Veganism with an Anti-Racist Perspective

Lucas,

I'm glad you could see how your first comment was aggressive. And I do agree that "Peaceful Poached Salmon" contradiction in terms.

While I don't think anyone was being consciously racist, I think it's also true that had there been a conscious effort to be anti-racist thing would have gone much differently. Stated differently, because of structural racism I don't think that the situation with a White author and a Black author could be the same.

As I mentioned in the previous comment, the vegan and plant-based works of cookbook authors who are people of color do not get equitable recognition. This is the reality that Breeze Harper pointed out on her blog and podcast about the VSK brainstorming session. The contributions of people of color to veganism and vegetarianism is consistently being Whitewashed.

It is interesting that the publishers are the one's pushing the inclusion of "vegan" in the title. Why is that? If the book is written for a Black audience and "vegan" is associated with Whiteness, is this about marketing it to a White middle-class audience? But if the book itself is true to veganism in its promotion of a plant-based diet and food justice, then I don't see the problem. I'm perfectly willing to withhold judgment until I've seen the book.

What I do know is that the U.S. vegan movement, as opposed to the nonhuman animal protection movement, isn't as White as we're led to believe. H. Jay Dinshah's contribution to founding the North American vegan and modern North American vegetarian movements is testament to this fact. And Dick Gregory is a lifetime member to the American Vegan Society. I think it's important that we recognize and maintain the multi-racial, international, and grassroots foundation of our movement.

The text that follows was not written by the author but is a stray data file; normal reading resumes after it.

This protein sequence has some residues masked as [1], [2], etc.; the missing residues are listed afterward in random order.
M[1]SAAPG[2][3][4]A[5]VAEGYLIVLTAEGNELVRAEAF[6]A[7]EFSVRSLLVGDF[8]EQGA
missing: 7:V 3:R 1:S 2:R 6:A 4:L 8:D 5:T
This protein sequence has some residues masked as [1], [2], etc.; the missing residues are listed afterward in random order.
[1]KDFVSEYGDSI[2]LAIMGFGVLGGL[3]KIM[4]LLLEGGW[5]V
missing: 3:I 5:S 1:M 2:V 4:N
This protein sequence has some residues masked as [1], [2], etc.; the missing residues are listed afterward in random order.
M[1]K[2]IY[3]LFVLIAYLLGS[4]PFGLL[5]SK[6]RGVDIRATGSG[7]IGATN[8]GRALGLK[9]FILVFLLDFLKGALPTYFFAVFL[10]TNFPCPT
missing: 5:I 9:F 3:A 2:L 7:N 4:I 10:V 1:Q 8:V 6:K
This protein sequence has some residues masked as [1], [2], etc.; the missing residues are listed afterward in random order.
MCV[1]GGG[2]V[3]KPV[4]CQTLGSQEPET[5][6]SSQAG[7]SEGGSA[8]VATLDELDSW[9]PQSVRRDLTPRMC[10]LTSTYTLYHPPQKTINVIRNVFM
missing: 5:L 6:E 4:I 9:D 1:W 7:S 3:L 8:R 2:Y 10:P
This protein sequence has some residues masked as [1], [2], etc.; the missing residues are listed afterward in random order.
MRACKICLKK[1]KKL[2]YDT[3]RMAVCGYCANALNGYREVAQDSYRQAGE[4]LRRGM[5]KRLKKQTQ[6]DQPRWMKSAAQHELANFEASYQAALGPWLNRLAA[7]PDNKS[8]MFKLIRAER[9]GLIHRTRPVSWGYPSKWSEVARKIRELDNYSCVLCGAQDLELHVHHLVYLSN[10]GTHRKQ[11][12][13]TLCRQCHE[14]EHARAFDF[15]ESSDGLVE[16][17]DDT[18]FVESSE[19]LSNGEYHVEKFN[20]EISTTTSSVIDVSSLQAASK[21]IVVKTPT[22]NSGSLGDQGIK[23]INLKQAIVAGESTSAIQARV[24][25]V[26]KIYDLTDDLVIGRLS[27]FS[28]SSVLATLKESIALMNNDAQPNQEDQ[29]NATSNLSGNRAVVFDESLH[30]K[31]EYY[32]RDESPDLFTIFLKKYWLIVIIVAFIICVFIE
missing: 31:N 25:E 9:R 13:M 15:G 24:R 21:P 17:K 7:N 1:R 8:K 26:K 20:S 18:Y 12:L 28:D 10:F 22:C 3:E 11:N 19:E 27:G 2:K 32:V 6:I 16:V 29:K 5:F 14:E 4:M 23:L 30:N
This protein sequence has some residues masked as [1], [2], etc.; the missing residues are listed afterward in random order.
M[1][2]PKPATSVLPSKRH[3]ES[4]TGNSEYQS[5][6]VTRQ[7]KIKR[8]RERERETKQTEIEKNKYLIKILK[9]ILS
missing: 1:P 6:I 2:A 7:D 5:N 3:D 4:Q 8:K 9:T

I think it is sad that Bryant Terry should have reason to express reservations about using "vegan" in the title. That this is seen as a hurdle to reaching Blacks I think speaks to another, equally troubling appropriation of "vegan." That is, the appropriation of "vegan" as exclusively White. Terry's book could challenge this other kind of appropriation.

Yes, I do believe there is a need for honest criticism that challenges the exploitive use of other animals in recipes. At the same time, I also see a need for anti-racism that considers the structural and historical context. As such, I am willing reserve judgment on VSK.

Re: Bryant Terry's Vegan Soul Kitchen

I find T. Bryants cooking book projects real good. And it's really cool that he posted on here. And it's even more cool that he reacted in such a positive way. WOW!

I also find all the other posts on here really interesting and inspiring. Awsome!

People are usually omnivore because of reasons that have something to do with: society, religion, tradition, philosophy, ideology or habit. These reasons make an omnivore person convinced that it probably is ok to eat "meat". All such possible reasons are related to a view, in which animals somehow play secondary role (animals are considered to be subordinate to humans). And for those reasons, nonhuman animals are "something" that a human person can classify as "something edilbe" in his or her thinking and actions.